Seeking inspiration, I hunted through some of my favorite cookbooks. I pulled Patricia Wells, Elizabeth David, Jane Grigson, and many others off the shelf. I considered fig clafouti, fig tartlets, grilled figs, figs stewed with rhubarb and even a fig and arugula salad. That being said, I also considered my energy level and realized I was too dang exhausted to tackle any of those recipes. As great as they looked, I decided to really keep it simple and just go with my instincts.

So, rather than gather a ton of ingredients, I simply sliced the stems off of about 15 figs, quartered them and placed them in my favorite Le Creuset Dutch oven. I grabbed a measuring cup and sprinkled 2/3 cup sugar over the quartered figs and simmered over moderate heat.

The whole process probably took about 15 to  20 minutes at the most and resulted in  a dark and luscious fig jam that surpasses any I’ve bought in the store. When the jam cooled to lukewarm, I grabbed a multigrain cracker and some Cambozola. I then dolloped the warm oozy jam over the cheese and cracker. It was superb and, most likely, very bad for my waistline! (And, yes, it was my dinner!)

Best and Easiest Fig Jam

My 15 figs yielded a large jar of jam that is now stashed in the fridge. I don’t think it will last very long…

So, if you find yourself with some gorgeous figs, try this super simple fig jam!

Easiest (and Best!) Fig Jam

15 very ripe large figs

2/3 cup sugar

Slice the top stem off the figs and quarter. Put the quartered figs in a large Dutch oven. Sprinkle the sugar over the figs and turn on the stove to moderately high.

Watch the figs, stirring, as they heat up. They will start to soften and release a lot of juice. Stir again and lower the heat to moderate.

Get the mixture bubbling and stir intermittently. Stay close to the range at this point to avoid burning.

The figs will start to break up and the mixture will change color and thicken as the fig pulp breaks down. Keep stirring because the fig skin will resist breaking down.

After a few more minutes of simmering, stirring and mashing, the fig skin will succumb and break down, making the whole mixture turn a darker color, closer to the color of the Fig Newton filling!

At this point, I only simmered and stirred for a minute or two longer. Remove from the heat, let cool slightly and transfer to a jam jar.

Store in fridge and serve with cheese and crackers or on savory paninis.

Growing Micro Greens at Home

Have any of you spotted that restaurant trend that features mini greens as a final garnish on a special dish? Have you noticed petite little sprigs of greens sprinkled into salads and tucked into sandwiches? If so, then you’ve noticed micro greens. A nifty specialty item that sits between sprouts and full grown greens, micro greens have been gaining traction lately.  Highly nutritious, they are easy to grow and delicious to eat.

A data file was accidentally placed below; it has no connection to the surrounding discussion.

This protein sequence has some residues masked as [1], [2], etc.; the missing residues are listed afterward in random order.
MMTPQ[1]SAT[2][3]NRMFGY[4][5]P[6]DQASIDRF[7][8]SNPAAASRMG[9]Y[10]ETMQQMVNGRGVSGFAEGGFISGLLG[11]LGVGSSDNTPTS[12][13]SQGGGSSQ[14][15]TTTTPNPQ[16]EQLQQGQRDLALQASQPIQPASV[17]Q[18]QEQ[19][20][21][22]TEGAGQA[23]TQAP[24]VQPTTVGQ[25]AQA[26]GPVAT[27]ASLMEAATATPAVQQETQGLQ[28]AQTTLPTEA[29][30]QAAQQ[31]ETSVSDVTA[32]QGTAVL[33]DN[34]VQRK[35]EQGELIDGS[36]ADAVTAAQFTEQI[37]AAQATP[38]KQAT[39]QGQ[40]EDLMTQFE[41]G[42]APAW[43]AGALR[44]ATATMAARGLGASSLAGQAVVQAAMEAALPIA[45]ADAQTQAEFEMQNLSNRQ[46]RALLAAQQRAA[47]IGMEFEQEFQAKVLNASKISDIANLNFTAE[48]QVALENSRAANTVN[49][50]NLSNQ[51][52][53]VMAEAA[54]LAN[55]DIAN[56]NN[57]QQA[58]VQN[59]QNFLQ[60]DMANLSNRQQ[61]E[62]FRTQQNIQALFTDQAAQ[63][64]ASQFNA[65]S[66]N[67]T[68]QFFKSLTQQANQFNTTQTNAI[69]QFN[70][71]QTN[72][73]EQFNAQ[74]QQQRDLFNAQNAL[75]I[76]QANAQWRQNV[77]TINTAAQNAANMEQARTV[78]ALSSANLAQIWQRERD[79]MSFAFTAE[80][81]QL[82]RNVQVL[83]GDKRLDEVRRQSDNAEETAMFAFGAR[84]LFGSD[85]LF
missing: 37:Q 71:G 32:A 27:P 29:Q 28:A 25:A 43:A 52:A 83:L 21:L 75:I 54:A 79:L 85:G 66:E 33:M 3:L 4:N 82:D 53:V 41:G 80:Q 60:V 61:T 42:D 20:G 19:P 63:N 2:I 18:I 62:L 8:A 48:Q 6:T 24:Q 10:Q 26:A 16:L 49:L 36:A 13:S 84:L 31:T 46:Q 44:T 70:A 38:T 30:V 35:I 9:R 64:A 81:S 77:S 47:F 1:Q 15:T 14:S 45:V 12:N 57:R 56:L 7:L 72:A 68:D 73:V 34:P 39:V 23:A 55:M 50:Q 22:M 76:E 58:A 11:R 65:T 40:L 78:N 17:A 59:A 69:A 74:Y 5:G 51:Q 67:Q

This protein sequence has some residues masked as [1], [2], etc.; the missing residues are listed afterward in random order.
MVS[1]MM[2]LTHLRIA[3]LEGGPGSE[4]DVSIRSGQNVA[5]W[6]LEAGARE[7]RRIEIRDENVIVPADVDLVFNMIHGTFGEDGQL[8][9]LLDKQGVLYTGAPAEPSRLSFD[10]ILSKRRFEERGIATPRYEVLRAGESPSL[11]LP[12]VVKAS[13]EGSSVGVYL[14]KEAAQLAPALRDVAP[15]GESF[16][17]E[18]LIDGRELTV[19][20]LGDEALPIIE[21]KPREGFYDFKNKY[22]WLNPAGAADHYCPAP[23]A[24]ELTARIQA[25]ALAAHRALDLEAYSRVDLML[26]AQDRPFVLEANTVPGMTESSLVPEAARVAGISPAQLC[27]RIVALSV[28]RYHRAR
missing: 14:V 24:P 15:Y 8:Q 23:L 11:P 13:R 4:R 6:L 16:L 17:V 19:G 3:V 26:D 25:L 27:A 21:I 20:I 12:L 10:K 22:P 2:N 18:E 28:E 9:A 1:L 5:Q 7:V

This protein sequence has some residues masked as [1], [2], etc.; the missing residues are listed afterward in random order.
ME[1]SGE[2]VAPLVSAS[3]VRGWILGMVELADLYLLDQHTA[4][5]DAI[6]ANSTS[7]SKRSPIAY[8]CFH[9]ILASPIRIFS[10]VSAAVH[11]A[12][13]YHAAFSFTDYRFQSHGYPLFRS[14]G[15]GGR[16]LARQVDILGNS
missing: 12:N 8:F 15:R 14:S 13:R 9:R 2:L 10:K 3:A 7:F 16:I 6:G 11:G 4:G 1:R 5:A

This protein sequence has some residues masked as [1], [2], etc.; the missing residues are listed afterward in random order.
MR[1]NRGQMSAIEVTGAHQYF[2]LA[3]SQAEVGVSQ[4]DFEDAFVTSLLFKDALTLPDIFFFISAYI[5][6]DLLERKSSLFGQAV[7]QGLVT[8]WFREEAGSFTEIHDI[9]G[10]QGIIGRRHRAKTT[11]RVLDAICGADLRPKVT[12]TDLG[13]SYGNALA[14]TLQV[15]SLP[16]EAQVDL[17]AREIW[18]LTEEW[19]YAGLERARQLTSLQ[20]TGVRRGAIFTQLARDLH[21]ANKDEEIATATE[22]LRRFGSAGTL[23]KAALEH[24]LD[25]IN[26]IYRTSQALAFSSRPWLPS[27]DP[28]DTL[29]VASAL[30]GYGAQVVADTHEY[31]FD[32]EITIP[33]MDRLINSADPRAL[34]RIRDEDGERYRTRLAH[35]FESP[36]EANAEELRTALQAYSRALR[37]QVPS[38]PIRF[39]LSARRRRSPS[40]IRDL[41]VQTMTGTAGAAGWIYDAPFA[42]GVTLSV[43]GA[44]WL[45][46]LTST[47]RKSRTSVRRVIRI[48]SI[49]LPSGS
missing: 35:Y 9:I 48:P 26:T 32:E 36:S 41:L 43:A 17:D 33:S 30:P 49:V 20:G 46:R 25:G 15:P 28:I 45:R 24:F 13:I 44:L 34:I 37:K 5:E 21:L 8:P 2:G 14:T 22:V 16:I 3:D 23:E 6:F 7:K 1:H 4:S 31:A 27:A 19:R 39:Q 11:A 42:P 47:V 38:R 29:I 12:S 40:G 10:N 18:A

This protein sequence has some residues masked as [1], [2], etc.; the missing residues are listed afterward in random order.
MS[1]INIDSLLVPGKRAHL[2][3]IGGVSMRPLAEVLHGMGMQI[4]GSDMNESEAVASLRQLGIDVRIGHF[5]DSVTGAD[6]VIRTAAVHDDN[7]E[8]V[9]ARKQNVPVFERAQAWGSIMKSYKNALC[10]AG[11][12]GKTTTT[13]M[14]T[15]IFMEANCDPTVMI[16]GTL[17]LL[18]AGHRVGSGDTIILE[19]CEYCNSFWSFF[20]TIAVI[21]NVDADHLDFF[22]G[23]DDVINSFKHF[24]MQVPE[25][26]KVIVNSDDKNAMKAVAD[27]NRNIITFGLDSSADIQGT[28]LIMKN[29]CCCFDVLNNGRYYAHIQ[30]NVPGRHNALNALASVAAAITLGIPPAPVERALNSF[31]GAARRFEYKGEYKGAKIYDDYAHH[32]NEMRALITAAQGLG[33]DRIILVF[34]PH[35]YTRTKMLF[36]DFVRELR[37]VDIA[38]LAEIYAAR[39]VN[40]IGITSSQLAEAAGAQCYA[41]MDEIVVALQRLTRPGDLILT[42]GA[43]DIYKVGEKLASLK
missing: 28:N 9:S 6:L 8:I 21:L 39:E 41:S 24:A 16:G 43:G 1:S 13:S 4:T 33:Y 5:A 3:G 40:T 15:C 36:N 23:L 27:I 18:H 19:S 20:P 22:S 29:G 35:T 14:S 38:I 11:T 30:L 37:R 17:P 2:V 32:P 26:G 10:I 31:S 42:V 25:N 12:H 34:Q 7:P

I’ve been a fan of micro greens for some time. Many years ago when we vacationed on Vancouver Island, I’d always reach for the sunflower sprouts at the local grocery store. Locally grown and displayed in messy tangles, the sunflower sprouts were only few inches long but they packed a bright and succulent crunch when tucked into our hearty whole grain sandwiches.  Even though I hunted for sunflower sprouts here in the Seattle area for years, I’ve always been hard pressed to find them in grocery stores around here.

This spring, while perusing the Johnny’s Selected Seeds catalog. I noticed that they had a massive selection of micro green seeds—everything from basil and kale to a sorrel and shiso. Distracted by planting my regular garden at the time, I put “Grow Micro Greens” on my garden to do list and a couple weeks ago I finally circled back to the task. I surveyed the garden for a suitable spot and mail ordered an array of seeds from Johnny’s (arugula, basil, spicy and mild micro mix, cress, sunflowers and kales).  Simple to grow, I’ve been amazed at how lovely these little greens are. We’ve been tucking the powerhouses into sandwiches and sprinkling them on top of sliced tomatoes.

Right now my micro green adventure has been pretty easy because I have been growing them in seed trays in a little greenhouse that I purchased from Amazon in February. This method has been great because the trays are at eye level and I have positioned the greenhouse in a protected area where the greens won’t get fried by the sun. I check them each morning to make sure they are sufficiently moist and I spritz or water as need.  I’m still pondering how I will grow these during the cooler months but for now, I’m happy with the operation at hand.

Freshly snipped sunflower and red kale micro greens carried in a lettuce cup.
Freshly snipped sunflower and red kale micro greens carried in a lettuce cup.

So, here are some quick tips for growing microgreens.

  • Check out the selection at Johnny’s Selected Seeds in Maine. They offer great tips in both the catalog and online. I asked an array of questions when I ordered and was pleased with the informative answers I received. If you are just getting started consider ordering their “5 Top Micro Greens Varieties for Beginners.”
  • Buy some seed starting trays and good top quality potting soil. I used those basic seed starting trays that you can get at Fred Meyer or Home Depot. I sprinkled in high quality potting soil and opted NOT to use the seed starting mixes because I thought they would be too light. The potting soil works great.
  • Sprinkle the seeds generously but not too densely and water. In my first tray I visualized three different sections and grew three different varieties. This worked pretty well but in my next trays I kept to one variety for each tray simply because the growing times and heights were different.
  • Keep the trays in an area where they get some sunlight but avoid full sunlight all day if possible. Seedlings are fragile and I find that partial sun/shade prevents them from getting fried by the midday sun. My greenhouse is on the southeast side of the house and gets shade by mid afternoon.
  • Keep the trays moist and check frequently or the seeds might not germinate. When watering, use a spray bottle or a light spritz from the hose but avoid watering too hard or heavily because the potting soil will splash all over the greens and make them more difficult to wash.
  • Once the micro greens get their first two seeds, watch them carefully, let them grow to a couple inches and snip them with culinary scissors for use in the kitchen. Rinse before using.